CCNY civil engineers at the ASCE ceremony in Manhattan where the college was honored. From left: professors Alison Conway, Naresh Devineni, Beth Wittig and Michel Ghosn; students Luis Abreu and Ana Radonjic; and Professor Fengbao Lin.
The Grove School of Engineering’s civil engineering department at The City College of New York is the recipient of a Centennial Award from the American Society of Civil Engineer’s (ASCE) Metropolitan Section. The honor recognizes the department’s “significant contributions to the civil engineering profession” and its work to help build the city over the past century.
The Metropolitan Section is commemorating its centennial with the theme: “A Tribute to the New York Metropolitan Engineering Community: Celebrating a Century of Achievements.” The award to CCNY lauds the college’s engineering legacy as the Grove School celebrates its own centennial.
Originally established as the School of Technology in 1919, it evolved to the School of Engineering in 1962 and was renamed The Grove School of Engineering in 2005 in honor of alumnus Andrew S. Grove, whose $26 million gift to the institution that year is the largest in CCNY’s history.
A distinguished member of CCNY’s Class of 1960, Grove was a founder and former chairman of Intel Corp, one of the world’s leading producers of semiconductor chips.
The Grove School is the only public school of engineering in the New York City metropolitan area. Its numerous distinguished alumni include:
- General George Washington Goethals (Class of 1880), his engineering feats include supervising the construction of the Panama Canal;
- Matthys P. Levy (Class of 1951), an award-winning structural engineer and author of books on structures, earthquakes and global warming;
- Stanley Merjan (Class of 1948), laid the foundations for many buildings and projects across the New York metro region, including the John F. Kennedy International Airport, LaGuardia Airport and Yankee Stadium;
- Edward S. Plotkin (Class of 1953, '58 MCE), involved in the construction of Manhattan's 2nd Avenue subway line and other major projects in the metropolitan area; and
- David B. Steinman (Class of 1906), a master bridge builder who led major rehabilitation work on the Brooklyn Bridge commencing in 1948.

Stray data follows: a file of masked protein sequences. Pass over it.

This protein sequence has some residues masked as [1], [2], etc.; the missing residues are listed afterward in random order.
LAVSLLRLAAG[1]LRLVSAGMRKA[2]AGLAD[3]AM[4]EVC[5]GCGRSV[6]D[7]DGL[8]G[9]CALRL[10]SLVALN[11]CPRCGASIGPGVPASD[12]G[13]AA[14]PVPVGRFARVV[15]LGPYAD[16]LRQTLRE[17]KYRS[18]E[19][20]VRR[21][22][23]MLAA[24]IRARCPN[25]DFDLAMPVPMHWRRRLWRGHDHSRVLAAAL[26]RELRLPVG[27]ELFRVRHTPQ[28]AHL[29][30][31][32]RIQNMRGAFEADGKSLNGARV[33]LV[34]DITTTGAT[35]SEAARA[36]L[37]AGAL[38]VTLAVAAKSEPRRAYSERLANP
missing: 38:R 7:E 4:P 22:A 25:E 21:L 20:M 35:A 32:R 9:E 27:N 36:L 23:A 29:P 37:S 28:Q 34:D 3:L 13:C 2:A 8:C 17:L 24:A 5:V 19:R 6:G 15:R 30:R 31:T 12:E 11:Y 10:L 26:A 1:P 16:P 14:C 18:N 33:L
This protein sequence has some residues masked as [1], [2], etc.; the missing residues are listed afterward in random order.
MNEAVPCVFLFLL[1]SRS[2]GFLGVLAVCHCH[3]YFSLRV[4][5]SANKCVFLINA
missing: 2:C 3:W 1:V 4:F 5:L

Founded in 1852, ASCE is the oldest national engineering society in the United States. Its motto is bringing the global civil engineering community together and it represents more than 150,000 members in 177 countries. ASCE is dedicated to the advancement of the science and profession of civil engineering and the enhancement of human welfare through the activities of society members. It’s headquartered in Reston, Virginia.
About The City College of New York
Since 1847, The City College of New York has provided a high-quality and affordable education to generations of New Yorkers in a wide variety of disciplines. CCNY embraces its position at the forefront of social change. It is ranked #1 by the Harvard-based Opportunity Insights out of 369 selective public colleges in the United States on the overall mobility index. This measure reflects both access and outcomes, representing the likelihood that a student at CCNY can move up two or more income quintiles. In addition, the Center for World University Rankings places CCNY in the top 1.2% of universities worldwide in terms of academic excellence. Labor analytics firm Emsi puts at $1.9 billion CCNY’s annual economic impact on the regional economy (5 boroughs and 5 adjacent counties) and quantifies the “for dollar” return on investment to students, taxpayers and society. At City College, more than 16,000 students pursue undergraduate and graduate degrees in eight schools and divisions, driven by significant funded research, creativity and scholarship. CCNY is as diverse, dynamic and visionary as New York City itself. View CCNY Media Kit.